Organizing the Research Process (National Institute)

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The original content for this article was contributed by The National Institute for Genealogical Studies in June 2012. It is an excerpt from their course Methodology - Part 1: Getting Started, Methodology - Part 2: Organizing and Skillbuilding, Methodology - Part 3: More Strategies, Methodology - Part 4: Effective Searching and Recording, Methodology - Part 5: How To Prove It, and Methodology - Part 6: Professional Preparation and Practice  by Louise St Denis, Brenda Dougall Merriman and Dr. Penelope Christensen. The Institute offers over 200 comprehensive genealogy courses for a fee ($).

Organizing The Research Process[edit | edit source]

Office Procedures[edit | edit source]

Dealing with Incoming Paperwork[edit | edit source]

There is only one way to retain control over the inevitable pile of paperwork, and your sanity. This applies to replying to mail as well as filing research notes and document copies. Set aside a regular time for dealing with the incoming paperwork and DO IT!

Remember: If you don’t file it―you won’t find it!

Dealing with Family History Society Journals[edit | edit source]

I subscribe to about 20 family history journals; I carry a couple with me at all times so they get read whilst waiting for appointments or travelling. How do I recall all the neat ideas that I find and remember to write to the various indexes and contacts that are mentioned therein? I deal with journals efficiently as follows:

  1. Reading them with a highlighter pen in hand, flagging items I need to act on or refer to later. I then put them in one magazine box at my desk for processing. When it’s full I process them, otherwise the situation gets out-of-hand. It’s good for practicing self-discipline!

  2. Processing which involves acting on items such as:
  • Writing letters, buying indexes or books by mail, and filing research ideas.

  • Noting useful indexes, sources, articles and fellow researchers in myVade Mecum (Latin = ‘go with me’, a handy reference book), actually a computer list sorted by alphabetical categories such as topics and families. The chart below shows a sample from my Vade Mecum. From time to time one can go and print off all the references pertinent to a topic of current interest and work with them.

  • Photocopying interesting items to add to family files or topic binders.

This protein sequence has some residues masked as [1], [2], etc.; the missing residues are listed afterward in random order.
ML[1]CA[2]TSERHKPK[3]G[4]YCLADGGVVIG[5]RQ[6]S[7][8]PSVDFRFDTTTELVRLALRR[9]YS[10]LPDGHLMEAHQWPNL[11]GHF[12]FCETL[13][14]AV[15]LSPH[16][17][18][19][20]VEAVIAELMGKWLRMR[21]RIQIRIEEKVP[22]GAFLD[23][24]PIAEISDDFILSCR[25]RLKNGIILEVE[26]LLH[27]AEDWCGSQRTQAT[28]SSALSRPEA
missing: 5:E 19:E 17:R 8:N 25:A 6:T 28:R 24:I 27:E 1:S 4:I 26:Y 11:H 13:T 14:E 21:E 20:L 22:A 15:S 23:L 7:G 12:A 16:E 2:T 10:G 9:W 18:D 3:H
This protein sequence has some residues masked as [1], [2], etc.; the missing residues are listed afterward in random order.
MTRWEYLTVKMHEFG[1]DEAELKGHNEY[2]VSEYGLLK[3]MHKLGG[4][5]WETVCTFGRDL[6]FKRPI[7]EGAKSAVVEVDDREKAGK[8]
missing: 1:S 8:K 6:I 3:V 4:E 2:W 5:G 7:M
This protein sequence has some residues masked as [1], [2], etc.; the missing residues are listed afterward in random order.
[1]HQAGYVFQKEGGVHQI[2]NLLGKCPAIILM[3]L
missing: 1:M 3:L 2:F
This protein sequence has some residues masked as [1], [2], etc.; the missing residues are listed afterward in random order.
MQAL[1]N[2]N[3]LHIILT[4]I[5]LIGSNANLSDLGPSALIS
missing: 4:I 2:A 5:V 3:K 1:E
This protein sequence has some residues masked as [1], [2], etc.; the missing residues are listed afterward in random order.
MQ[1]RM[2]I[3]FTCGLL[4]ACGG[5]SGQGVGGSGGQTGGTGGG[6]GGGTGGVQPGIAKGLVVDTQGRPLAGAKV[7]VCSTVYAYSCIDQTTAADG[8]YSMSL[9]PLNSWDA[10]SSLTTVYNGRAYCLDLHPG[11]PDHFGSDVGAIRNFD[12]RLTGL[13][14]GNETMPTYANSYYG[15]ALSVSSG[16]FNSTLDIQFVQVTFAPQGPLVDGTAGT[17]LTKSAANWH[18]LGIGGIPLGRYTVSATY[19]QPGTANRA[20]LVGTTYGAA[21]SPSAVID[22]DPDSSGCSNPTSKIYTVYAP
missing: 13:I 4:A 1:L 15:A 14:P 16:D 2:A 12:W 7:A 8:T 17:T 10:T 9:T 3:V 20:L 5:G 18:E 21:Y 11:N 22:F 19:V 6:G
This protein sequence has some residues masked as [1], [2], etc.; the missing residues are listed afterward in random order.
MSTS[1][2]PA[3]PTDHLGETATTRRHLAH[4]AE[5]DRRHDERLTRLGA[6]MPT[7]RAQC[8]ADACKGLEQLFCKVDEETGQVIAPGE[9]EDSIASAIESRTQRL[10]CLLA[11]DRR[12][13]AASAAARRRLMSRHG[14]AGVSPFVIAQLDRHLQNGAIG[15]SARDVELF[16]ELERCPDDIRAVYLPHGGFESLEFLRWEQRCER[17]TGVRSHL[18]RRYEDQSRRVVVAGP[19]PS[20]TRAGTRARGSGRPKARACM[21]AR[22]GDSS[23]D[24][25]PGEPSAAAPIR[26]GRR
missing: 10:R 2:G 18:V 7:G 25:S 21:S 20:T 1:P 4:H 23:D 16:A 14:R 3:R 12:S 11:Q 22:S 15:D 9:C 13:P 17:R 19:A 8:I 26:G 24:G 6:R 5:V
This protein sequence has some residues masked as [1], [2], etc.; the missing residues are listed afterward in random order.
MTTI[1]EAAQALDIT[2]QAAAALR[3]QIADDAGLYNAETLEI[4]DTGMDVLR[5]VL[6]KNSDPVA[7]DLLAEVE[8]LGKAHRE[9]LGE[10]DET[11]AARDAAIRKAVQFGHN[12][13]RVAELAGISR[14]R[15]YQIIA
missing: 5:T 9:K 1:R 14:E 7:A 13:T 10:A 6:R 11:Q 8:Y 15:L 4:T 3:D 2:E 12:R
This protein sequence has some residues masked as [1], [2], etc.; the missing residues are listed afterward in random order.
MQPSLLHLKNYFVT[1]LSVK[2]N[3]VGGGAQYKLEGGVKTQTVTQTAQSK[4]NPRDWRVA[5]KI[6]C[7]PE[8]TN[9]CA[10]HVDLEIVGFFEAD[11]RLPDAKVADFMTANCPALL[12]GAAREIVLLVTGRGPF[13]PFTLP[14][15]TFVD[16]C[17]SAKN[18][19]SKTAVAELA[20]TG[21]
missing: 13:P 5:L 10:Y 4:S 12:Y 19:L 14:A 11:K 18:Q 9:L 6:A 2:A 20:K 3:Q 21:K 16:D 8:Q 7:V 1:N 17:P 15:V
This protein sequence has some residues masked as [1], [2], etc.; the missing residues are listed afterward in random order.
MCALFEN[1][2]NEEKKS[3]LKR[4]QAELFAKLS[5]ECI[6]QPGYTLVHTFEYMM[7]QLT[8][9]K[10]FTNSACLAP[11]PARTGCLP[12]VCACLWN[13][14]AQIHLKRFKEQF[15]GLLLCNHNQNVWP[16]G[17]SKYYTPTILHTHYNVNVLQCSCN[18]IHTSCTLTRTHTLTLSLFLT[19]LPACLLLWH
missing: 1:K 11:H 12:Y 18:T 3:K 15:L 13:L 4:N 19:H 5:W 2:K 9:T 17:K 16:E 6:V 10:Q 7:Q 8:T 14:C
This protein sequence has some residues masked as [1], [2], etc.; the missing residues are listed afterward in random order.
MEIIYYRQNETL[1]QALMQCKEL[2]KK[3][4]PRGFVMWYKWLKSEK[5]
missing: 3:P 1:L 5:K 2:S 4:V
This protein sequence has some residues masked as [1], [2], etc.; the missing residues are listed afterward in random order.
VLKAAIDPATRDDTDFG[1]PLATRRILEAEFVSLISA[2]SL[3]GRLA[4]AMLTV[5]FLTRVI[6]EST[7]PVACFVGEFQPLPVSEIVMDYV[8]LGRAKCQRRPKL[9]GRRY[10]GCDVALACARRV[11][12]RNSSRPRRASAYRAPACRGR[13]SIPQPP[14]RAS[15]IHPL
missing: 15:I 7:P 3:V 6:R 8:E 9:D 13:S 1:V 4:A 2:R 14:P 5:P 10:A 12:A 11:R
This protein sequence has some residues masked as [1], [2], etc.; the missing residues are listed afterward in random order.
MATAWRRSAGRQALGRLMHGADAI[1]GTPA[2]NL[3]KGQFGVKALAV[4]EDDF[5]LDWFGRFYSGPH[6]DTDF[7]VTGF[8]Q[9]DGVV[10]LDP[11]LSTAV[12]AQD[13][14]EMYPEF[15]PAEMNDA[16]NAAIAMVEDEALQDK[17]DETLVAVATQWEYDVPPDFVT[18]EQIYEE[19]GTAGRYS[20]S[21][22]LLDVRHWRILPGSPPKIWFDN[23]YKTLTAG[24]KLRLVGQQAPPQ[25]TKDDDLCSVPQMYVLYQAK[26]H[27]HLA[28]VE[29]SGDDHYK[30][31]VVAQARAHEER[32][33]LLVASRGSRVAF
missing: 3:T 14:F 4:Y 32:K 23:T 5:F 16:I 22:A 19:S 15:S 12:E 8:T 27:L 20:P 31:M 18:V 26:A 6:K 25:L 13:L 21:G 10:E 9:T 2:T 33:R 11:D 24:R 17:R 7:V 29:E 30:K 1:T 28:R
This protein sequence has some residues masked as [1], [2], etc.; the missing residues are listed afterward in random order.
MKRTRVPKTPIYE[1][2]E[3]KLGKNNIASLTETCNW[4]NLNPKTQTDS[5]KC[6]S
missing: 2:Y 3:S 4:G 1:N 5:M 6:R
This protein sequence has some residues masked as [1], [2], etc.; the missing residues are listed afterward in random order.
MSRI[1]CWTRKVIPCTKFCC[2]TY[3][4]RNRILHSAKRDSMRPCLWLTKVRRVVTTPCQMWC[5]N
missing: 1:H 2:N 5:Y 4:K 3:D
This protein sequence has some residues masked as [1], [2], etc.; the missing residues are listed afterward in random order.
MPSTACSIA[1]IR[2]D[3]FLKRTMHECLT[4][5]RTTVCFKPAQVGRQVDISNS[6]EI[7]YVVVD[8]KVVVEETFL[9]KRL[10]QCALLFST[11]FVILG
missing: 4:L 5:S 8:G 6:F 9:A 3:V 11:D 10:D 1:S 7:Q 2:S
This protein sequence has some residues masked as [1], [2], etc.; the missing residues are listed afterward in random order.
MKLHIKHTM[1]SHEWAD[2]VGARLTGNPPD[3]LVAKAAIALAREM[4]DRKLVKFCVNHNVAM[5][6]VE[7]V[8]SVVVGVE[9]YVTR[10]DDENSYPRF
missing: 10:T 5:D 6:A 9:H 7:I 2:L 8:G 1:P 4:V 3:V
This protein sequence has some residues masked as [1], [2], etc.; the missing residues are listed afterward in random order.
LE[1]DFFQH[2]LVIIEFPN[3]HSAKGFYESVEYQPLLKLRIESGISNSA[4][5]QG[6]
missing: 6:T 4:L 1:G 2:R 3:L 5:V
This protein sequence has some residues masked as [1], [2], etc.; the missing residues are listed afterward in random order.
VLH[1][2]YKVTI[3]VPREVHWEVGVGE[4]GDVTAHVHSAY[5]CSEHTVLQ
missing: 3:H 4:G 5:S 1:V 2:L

Sample from Vade Mecum List

Item Journal Code Vol.-Part-Page
1851 exhibition FTM 11-10-22
Aberdeenshire burials CD ABD 84-9
Addresses Archives GSD 5-282
Appledram MIs SS 14-2-61 14-2-61
Army Australia FTM 18-8-43
Army cyclists FTM 18-8-22
Army Kings German Legion FTM 18-8-70
Chowings vicar at Jacobstow GM 25-11-446
Chowins masons Dartmoor K 8-5-189
Chowins masons in Devon DFH 97-25
Gardener in Greenwich M interests 94-vi
Gardiner in Kent NWK 9-6-interests

3. Filing journals in date order. I file mine in magazine boxes on top of bookshelves, alphabetically by county for England, putting miscellaneous ones in other convenient spots.

It is far more efficient to make notes about items in a Vade Mecum and then file journals where you can find them quickly, than to end up with huge piles of bookmarked journals ‘that you’ll get to someday!’

Your Bibliography File![edit | edit source]

Be sure to record every source that you have searched. At any time during your research you (or anyone else) should be able to study your records and see what you have already done.

SO RIGHT NOW!! set up a bibliography file for the reference books and documents that you have consulted. This can be a simple 3" x 5" card file, or one of the many computer indexes available with word processing or genealogy programmes, or separately. Include standard details of Title, Author, Date, Publisher and then a reference to Your File Names/Numbers where the information found in it has been noted. You decide whether to file by Title, Author, or Subject. Just be consistent and make sure that it will work for you. To be effective it must be used, and this requires self-discipline. Be very particular about filing references as you add each new piece of information and each new source, including negative searches.

Each ancestral file should refer back to each of the references consulted for that person or family with a brief note (e.g. Marriage 12 June 1854 from Smith 1968) and the Bibliography will then give you the full details of Smith’s book published in 1968.

Keeping Track of FamilySearch Center Microforms[edit | edit source]

Keep a computer list of films (or sources) read showing the number, a brief title, and what family it was for. This will save you no end of grief many years down the road—trust me I wish had done it!